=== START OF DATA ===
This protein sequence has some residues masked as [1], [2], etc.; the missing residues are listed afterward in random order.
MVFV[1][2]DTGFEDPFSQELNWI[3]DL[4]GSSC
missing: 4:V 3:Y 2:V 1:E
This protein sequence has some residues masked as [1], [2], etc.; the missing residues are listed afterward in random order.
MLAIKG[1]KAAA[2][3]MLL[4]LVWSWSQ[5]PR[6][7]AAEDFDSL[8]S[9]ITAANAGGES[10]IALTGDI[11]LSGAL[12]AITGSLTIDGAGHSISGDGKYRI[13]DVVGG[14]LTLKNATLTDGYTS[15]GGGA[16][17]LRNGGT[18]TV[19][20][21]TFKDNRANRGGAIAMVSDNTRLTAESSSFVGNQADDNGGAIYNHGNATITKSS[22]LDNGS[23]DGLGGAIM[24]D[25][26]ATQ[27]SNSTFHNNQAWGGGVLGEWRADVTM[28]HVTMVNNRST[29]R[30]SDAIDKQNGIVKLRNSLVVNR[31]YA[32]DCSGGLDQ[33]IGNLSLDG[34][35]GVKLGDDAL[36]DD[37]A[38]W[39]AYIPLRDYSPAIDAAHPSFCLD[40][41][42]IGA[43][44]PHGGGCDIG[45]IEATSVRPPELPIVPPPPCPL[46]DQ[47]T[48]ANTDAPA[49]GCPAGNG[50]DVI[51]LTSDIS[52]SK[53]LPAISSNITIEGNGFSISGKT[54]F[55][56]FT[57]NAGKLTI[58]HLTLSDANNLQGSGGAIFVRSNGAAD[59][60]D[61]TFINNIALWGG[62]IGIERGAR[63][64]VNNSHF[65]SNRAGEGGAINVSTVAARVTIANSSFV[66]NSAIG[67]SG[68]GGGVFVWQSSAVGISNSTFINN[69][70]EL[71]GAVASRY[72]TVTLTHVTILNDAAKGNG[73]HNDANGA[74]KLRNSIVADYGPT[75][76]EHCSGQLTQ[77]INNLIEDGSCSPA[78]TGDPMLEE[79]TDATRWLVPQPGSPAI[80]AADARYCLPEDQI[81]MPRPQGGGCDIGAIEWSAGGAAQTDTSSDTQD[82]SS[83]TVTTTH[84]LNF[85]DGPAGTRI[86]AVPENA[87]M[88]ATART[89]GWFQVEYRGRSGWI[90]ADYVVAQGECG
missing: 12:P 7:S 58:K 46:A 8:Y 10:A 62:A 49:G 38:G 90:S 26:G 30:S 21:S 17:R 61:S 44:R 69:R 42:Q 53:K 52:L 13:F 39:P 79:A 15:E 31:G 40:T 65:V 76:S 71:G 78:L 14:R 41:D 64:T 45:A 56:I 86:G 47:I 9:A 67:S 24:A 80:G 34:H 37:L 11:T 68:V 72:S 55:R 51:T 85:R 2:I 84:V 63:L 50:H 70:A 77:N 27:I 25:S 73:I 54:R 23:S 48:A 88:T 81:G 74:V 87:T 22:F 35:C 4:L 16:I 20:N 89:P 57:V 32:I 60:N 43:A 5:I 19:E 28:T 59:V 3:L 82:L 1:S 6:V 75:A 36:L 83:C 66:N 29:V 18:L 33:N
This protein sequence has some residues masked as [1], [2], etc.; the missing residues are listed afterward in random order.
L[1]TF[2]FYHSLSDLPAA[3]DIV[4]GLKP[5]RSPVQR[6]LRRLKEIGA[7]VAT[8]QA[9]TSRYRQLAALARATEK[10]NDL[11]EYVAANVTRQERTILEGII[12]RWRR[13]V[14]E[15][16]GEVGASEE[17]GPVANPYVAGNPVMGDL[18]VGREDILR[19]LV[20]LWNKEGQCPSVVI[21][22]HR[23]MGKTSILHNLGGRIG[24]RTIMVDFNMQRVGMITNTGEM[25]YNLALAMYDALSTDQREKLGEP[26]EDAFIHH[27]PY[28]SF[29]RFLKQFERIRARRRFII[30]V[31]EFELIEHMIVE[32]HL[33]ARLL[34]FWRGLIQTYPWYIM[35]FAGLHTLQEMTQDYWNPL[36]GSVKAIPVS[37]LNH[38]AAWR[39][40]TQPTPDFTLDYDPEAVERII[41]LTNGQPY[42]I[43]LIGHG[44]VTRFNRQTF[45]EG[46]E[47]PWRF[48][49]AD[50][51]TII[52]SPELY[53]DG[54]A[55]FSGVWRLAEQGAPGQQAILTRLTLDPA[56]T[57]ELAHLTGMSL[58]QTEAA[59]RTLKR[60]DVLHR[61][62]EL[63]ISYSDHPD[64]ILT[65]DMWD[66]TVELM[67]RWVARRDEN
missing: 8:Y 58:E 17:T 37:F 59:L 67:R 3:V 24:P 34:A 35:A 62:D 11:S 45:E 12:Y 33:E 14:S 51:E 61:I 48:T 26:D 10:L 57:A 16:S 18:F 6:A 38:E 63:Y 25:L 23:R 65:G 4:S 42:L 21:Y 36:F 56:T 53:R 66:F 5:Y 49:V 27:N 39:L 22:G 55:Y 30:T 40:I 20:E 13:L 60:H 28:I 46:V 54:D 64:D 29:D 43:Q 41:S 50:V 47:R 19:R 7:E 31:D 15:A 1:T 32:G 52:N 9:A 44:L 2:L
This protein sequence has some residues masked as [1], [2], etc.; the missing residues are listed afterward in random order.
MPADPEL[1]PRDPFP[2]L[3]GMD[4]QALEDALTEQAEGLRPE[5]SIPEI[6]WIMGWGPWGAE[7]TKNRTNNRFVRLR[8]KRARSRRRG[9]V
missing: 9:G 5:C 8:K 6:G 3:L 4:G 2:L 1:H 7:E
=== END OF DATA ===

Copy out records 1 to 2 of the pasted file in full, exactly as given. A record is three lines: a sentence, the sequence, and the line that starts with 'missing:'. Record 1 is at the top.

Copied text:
This protein sequence has some residues masked as [1], [2], etc.; the missing residues are listed afterward in random order.
MVFV[1][2]DTGFEDPFSQELNWI[3]DL[4]GSSC
missing: 4:V 3:Y 2:V 1:E
This protein sequence has some residues masked as [1], [2], etc.; the missing residues are listed afterward in random order.
MLAIKG[1]KAAA[2][3]MLL[4]LVWSWSQ[5]PR[6][7]AAEDFDSL[8]S[9]ITAANAGGES[10]IALTGDI[11]LSGAL[12]AITGSLTIDGAGHSISGDGKYRI[13]DVVGG[14]LTLKNATLTDGYTS[15]GGGA[16][17]LRNGGT[18]TV[19][20][21]TFKDNRANRGGAIAMVSDNTRLTAESSSFVGNQADDNGGAIYNHGNATITKSS[22]LDNGS[23]DGLGGAIM[24]D[25][26]ATQ[27]SNSTFHNNQAWGGGVLGEWRADVTM[28]HVTMVNNRST[29]R[30]SDAIDKQNGIVKLRNSLVVNR[31]YA[32]DCSGGLDQ[33]IGNLSLDG[34][35]GVKLGDDAL[36]DD[37]A[38]W[39]AYIPLRDYSPAIDAAHPSFCLD[40][41][42]IGA[43][44]PHGGGCDIG[45]IEATSVRPPELPIVPPPPCPL[46]DQ[47]T[48]ANTDAPA[49]GCPAGNG[50]DVI[51]LTSDIS[52]SK[53]LPAISSNITIEGNGFSISGKT[54]F[55][56]FT[57]NAGKLTI[58]HLTLSDANNLQGSGGAIFVRSNGAAD[59][60]D[61]TFINNIALWGG[62]IGIERGAR[63][64]VNNSHF[65]SNRAGEGGAINVSTVAARVTIANSSFV[66]NSAIG[67]SG[68]GGGVFVWQSSAVGISNSTFINN[69][70]EL[71]GAVASRY[72]TVTLTHVTILNDAAKGNG[73]HNDANGA[74]KLRNSIVADYGPT[75][76]EHCSGQLTQ[77]INNLIEDGSCSPA[78]TGDPMLEE[79]TDATRWLVPQPGSPAI[80]AADARYCLPEDQI[81]MPRPQGGGCDIGAIEWSAGGAAQTDTSSDTQD[82]SS[83]TVTTTH[84]LNF[85]DGPAGTRI[86]AVPENA[87]M[88]ATART[89]GWFQVEYRGRSGWI[90]ADYVVAQGECG
missing: 12:P 7:S 58:K 46:A 8:Y 10:A 62:A 49:G 38:G 90:S 26:G 30:S 21:S 17:R 61:S 44:R 69:R 42:Q 53:K 52:L 13:F 39:P 79:A 15:E 31:G 40:T 65:V 76:S 71:G 78:L 14:R 41:D 64:T 45:A 56:I 86:G 47:I 9:A 67:S 24:A 80:G 34:H 37:L 11:T 68:V 72:S 55:R 51:T 85:R 2:I 84:V 63:L 50:H 70:A 77:N 27:I 25:S 73:I 54:R 23:S 48:A 88:T 81:G 74:V 87:T 22:F 35:C 4:L 16:I 20:N 89:P 57:V 32:I 60:N 43:A 5:I 19:E 28:T 59:V 3:L 82:L 1:S 6:V 75:A 36:L 83:C 66:N 29:V 18:L 33:N